New product development for supermarkets will surely follow in time, but it’s likely we won’t see a mainstream offering in 2015 – and when it comes the likelihood is brands that have established their authenticity will lead the charge.
“One of the main motivators that encourages people to try a new cuisine at home is trying something in a restaurant – then looking for it in a supermarket,” confirms Mintel’s Faughnan.
“There’s an entire range of chilli options commonly used in Peruvian cooking, which British consumers for the main part would never have heard of,” he says, “but chilli marketing has now moved beyond generic chilli marketing to specific types.”
Who else has started a Peruvian food business?
At food service level, Lima and Ceviche certainly have burgeoning reputations. Lima became the first Peruvian restaurant to be awarded a Michelin star in 2013. Last year it launched a second eatery to join its Fitzrovia restaurant in the heart of London’s West End.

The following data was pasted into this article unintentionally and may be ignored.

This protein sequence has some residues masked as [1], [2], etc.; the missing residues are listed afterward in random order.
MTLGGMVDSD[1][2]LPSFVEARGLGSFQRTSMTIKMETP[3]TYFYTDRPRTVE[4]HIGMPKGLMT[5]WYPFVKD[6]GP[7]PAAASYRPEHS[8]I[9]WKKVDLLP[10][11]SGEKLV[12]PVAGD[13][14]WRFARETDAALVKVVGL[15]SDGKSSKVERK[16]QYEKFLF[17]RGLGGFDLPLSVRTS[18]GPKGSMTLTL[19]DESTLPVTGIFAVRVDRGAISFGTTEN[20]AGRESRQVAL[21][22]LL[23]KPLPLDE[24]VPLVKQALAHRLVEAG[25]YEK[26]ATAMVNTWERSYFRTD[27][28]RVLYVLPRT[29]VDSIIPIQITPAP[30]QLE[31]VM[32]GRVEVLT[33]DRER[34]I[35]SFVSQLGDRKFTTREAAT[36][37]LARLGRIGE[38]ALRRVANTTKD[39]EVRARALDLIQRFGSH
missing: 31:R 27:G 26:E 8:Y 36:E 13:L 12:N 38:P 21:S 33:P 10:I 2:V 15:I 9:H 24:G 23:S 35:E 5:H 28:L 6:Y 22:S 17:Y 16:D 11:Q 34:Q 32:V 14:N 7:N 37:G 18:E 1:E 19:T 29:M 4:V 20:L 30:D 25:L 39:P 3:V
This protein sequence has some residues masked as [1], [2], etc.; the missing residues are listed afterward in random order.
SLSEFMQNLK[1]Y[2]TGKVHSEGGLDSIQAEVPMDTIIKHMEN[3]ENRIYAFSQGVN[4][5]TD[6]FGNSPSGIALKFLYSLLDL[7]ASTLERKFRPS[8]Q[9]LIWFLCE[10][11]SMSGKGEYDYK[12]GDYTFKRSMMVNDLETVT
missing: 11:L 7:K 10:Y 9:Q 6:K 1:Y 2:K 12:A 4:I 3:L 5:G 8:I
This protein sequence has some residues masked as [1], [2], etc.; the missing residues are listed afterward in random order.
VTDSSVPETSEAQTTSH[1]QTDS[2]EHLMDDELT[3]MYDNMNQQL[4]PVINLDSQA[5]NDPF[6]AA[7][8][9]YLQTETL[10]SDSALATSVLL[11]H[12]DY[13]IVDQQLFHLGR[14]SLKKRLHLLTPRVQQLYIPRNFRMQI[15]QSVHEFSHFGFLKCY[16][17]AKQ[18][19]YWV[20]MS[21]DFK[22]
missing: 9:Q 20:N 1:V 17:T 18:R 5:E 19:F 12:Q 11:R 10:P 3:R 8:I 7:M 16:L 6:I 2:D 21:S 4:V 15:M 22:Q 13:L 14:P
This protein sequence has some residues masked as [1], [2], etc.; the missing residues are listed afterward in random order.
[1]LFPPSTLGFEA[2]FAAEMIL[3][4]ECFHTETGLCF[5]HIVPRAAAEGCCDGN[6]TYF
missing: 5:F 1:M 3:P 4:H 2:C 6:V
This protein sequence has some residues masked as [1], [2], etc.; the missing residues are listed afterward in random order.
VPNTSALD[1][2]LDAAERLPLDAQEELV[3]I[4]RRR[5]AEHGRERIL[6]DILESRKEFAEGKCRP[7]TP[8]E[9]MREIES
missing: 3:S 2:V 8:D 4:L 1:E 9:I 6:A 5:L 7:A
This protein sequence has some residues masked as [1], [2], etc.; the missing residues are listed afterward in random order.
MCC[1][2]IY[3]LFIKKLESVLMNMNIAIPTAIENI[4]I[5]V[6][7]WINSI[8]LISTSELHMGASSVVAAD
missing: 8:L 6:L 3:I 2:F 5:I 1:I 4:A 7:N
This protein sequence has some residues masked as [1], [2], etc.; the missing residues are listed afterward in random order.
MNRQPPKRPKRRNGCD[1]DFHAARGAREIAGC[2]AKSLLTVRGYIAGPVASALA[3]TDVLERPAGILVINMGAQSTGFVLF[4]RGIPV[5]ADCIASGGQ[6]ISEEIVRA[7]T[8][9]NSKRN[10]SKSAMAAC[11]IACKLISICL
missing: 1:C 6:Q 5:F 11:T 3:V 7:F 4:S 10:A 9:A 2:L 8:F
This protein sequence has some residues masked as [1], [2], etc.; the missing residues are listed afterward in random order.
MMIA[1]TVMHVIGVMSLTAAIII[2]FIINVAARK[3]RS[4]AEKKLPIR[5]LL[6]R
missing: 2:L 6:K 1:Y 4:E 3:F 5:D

Ceviche too has been making huge strides and opened a second concept called Andina dedicated to the healthy superfoods of the Peruvian Andes. It is set to open a second location for Ceviche in trendy Old Street to join its Soho restaurant, complete with an art gallery for contemporary Peruvian artists. Peruvian-born founder Martin Morales, a founding member of iTunes Europe and ex-head of Disney Europe, quit corporate life to follow his passion.
Morales’ cookbook Ceviche was named the Sunday Times Cookbook of the Year and more recently he launched a YouTube TV channel. He’s also in the process of launching a range of Peruvian chilli sauces, joining Rico Picante, a Hertfordshire-based UK start-up, and a record label dedicated to the nation’s music.